Words by Isabel O'Brien
The generics and biosimilars sector is crucial to healthcare worldwide, but how have existing challenges been aggravated by global instability?
Economic instability wasn’t on anyone’s wish list this Christmas, but following the financial haemorrhages caused by the pandemic and the ongoing Russian invasion of Ukraine, many companies are receiving an unwelcome lump of coal in their stockings.
On the whole, the pharmaceutical industry is resilient to headwind threats such as economic downturns, but the nature of current market pressures has embroiled them in difficulties alongside other sectors. All pharma companies are being affected by rising costs due to inflation, but generics and biosimilars manufacturers are arguably most at risk of destabilisation.
Effects of global instability
While originator companies are the undisputed experts of innovation, generic and biosimilar drugs are healthcare systems’ bread and butter. “Without our industry, there would be no healthcare systems,” says Richard Saynor, CEO, Sandoz, at FT Live’s Global Pharma and Biotech Summit. “Quite frankly, they’d be bankrupt.” In fact, off-patent medicines currently represent 70% of dispensed medicines in the EU. And Saynor adds that they also treat patients at “20-30% of the cost”. There is clearly a need for governments and policy makers to support the sector at this time so it can continue to deliver vital therapies to patients.
“Our sector has a moral and a legal obligation to maintain the supply of medicines to Europe and we are fully committed to do so,” says Elisabeth Stampa, President, Medicines for Europe, and CEO, Medichem, in an open letter to European Energy Ministers and responsible European Commissioners. “However, we cannot operate in an environment combining rampant cost inflation with policies that continuously lower prices,” she adds.
Rising energy bills are placing the most significant strain on operations. “It is imperative that the EU introduces measures to lower energy costs for the generic medicines sector,” Stampa continues. Unlike originator companies, it is hard for these companies to pass inflated costs onto customers. Particularly in the case of over-the-counter generics, customers could simply switch to a competitor.
Bad deal for biosimilars
Even before the most recent economic instability hit the world, biosimilar firms were facing challenges to the detriment of their productivity and profit levels. “One clear challenge in biosimilars is the development costs,” explains Saynor. “It costs about $200m to bring a biosimilar to market.” He attributes this to a number of factors, but largely the regulatory hurdles biosimilars companies must clear to get their therapies approved.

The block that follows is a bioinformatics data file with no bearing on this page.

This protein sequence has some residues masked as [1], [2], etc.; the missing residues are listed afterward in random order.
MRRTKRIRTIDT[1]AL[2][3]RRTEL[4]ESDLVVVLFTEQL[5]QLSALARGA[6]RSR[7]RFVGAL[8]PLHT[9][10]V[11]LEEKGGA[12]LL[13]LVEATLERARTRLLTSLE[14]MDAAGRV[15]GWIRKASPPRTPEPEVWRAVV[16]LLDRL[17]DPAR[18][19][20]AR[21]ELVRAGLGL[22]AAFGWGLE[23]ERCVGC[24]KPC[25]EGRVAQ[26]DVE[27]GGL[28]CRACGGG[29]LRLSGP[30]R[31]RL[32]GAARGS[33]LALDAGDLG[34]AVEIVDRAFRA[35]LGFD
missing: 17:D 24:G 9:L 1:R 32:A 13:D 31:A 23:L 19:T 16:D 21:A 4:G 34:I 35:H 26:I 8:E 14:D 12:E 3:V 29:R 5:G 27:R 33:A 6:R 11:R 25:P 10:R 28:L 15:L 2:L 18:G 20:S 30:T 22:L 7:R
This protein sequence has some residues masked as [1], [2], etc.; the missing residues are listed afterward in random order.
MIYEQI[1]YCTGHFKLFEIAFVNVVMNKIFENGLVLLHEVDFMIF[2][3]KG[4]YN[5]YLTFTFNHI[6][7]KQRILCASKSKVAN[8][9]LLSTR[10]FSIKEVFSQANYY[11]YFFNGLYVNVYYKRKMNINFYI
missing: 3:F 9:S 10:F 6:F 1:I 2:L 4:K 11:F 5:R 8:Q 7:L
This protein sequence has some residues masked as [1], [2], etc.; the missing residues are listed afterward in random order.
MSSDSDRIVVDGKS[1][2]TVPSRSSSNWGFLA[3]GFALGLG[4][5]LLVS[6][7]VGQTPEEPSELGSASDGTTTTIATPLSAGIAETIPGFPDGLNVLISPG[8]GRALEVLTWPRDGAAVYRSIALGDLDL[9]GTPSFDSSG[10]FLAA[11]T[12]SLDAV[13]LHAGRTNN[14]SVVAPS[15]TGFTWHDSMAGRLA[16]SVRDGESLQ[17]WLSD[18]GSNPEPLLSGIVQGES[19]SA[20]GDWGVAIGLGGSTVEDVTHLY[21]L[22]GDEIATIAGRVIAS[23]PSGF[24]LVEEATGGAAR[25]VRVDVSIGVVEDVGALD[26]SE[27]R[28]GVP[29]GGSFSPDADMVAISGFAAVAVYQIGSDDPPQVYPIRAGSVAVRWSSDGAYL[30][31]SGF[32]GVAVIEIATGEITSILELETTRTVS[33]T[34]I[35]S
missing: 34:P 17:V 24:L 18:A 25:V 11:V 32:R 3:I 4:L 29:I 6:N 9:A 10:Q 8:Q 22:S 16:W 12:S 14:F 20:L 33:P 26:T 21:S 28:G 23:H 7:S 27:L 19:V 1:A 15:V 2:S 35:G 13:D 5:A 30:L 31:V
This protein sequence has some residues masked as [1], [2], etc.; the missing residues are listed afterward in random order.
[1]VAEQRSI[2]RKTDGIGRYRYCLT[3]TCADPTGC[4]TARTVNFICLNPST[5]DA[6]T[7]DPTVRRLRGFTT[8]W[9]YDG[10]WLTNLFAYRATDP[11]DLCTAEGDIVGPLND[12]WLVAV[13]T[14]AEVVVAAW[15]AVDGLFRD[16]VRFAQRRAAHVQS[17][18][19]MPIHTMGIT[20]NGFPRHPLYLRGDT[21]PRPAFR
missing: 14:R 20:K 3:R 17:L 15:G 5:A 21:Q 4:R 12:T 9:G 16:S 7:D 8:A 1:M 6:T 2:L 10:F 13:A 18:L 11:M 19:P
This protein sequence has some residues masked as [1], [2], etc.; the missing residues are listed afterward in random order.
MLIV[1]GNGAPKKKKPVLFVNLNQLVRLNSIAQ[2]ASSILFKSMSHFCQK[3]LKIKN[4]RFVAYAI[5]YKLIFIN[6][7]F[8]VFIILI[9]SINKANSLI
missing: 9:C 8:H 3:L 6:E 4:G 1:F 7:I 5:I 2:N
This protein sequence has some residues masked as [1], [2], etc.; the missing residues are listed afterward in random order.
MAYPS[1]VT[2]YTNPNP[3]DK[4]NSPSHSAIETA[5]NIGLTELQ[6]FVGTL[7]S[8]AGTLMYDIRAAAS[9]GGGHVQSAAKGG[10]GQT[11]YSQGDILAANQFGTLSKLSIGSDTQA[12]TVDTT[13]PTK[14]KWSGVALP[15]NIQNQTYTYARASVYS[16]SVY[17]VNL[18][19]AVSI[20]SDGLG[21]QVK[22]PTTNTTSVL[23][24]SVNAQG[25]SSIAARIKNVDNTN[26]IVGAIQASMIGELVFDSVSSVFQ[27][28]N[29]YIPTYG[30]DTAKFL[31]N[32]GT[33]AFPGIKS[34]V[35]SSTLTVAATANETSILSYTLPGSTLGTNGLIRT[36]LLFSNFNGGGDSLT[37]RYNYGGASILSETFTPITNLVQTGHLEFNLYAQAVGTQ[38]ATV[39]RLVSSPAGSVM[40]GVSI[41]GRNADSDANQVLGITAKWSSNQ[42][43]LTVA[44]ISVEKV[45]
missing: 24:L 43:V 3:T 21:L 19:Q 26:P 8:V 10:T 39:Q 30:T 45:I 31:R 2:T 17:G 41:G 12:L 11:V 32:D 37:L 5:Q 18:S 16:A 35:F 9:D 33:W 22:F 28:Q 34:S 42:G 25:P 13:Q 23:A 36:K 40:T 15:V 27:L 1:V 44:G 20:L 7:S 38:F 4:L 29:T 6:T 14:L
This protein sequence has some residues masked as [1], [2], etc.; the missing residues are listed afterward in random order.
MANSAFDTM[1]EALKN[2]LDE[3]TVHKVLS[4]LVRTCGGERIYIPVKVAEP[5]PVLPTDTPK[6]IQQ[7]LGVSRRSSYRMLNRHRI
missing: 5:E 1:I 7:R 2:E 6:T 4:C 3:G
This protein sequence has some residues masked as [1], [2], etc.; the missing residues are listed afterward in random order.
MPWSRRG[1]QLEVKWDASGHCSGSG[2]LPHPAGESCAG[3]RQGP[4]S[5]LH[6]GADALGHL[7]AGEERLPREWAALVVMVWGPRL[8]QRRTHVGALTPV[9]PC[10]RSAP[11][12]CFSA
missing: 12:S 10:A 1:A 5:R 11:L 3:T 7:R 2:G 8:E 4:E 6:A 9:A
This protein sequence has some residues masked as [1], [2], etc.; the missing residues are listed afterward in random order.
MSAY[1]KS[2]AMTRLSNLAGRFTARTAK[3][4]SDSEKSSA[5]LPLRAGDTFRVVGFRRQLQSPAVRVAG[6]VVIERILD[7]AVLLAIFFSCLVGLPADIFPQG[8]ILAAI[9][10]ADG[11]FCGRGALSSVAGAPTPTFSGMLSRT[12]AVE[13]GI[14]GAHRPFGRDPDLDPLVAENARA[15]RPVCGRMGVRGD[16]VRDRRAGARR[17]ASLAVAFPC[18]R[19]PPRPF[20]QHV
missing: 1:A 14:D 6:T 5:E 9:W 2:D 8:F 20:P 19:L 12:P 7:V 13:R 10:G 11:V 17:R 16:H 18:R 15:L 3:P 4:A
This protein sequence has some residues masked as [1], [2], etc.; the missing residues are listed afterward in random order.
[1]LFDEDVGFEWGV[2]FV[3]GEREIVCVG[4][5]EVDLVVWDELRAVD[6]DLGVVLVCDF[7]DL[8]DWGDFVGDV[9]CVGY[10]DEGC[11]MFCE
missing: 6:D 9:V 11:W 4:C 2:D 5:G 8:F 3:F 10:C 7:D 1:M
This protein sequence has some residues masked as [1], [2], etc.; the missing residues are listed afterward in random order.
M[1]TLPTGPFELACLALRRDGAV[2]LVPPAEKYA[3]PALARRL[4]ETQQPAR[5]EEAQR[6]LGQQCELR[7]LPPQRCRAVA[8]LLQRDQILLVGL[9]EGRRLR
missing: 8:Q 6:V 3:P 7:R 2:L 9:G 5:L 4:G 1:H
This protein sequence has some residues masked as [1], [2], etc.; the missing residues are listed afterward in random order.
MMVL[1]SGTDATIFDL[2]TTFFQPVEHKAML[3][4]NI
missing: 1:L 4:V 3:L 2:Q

While generics companies simply must prove their product is identical in properties to the original drug, regulatory bodies ask biosimilar firms to conduct a Phase 3 trial into their therapy’s safety. The UK is an exception to the rule, but it also taxes each biosimilar brand as both an innovator and as a generics company.
Without our industry, there would be no healthcare systems
The environment is complex, and at times hostile, and that has led to disillusionment from the sector in developed markets like the UK and US. “If you regulate an additional tax on a competitive market, all you’re doing is either reducing supply or increasing price,” affirms Richard Torbett, Chief Executive, Association of the British Pharmaceutical Industry, also at the FT Live event. “Neither of which are good for patients.”
By 2025, 19 global blockbuster brands are set to lose their patent exclusivity, according to McKinsey, and between 2026 and 2032, a further 39 blockbusters will lose theirs, too. Global health is clearly reliant on the world maintaining a thriving generics and biosimilars sector, so action must be taken now to ensure smooth passage for these companies to take advantage of patent expirations and deliver patients access to medicines.
This feature appears in GOLD 25 – read the full issue here.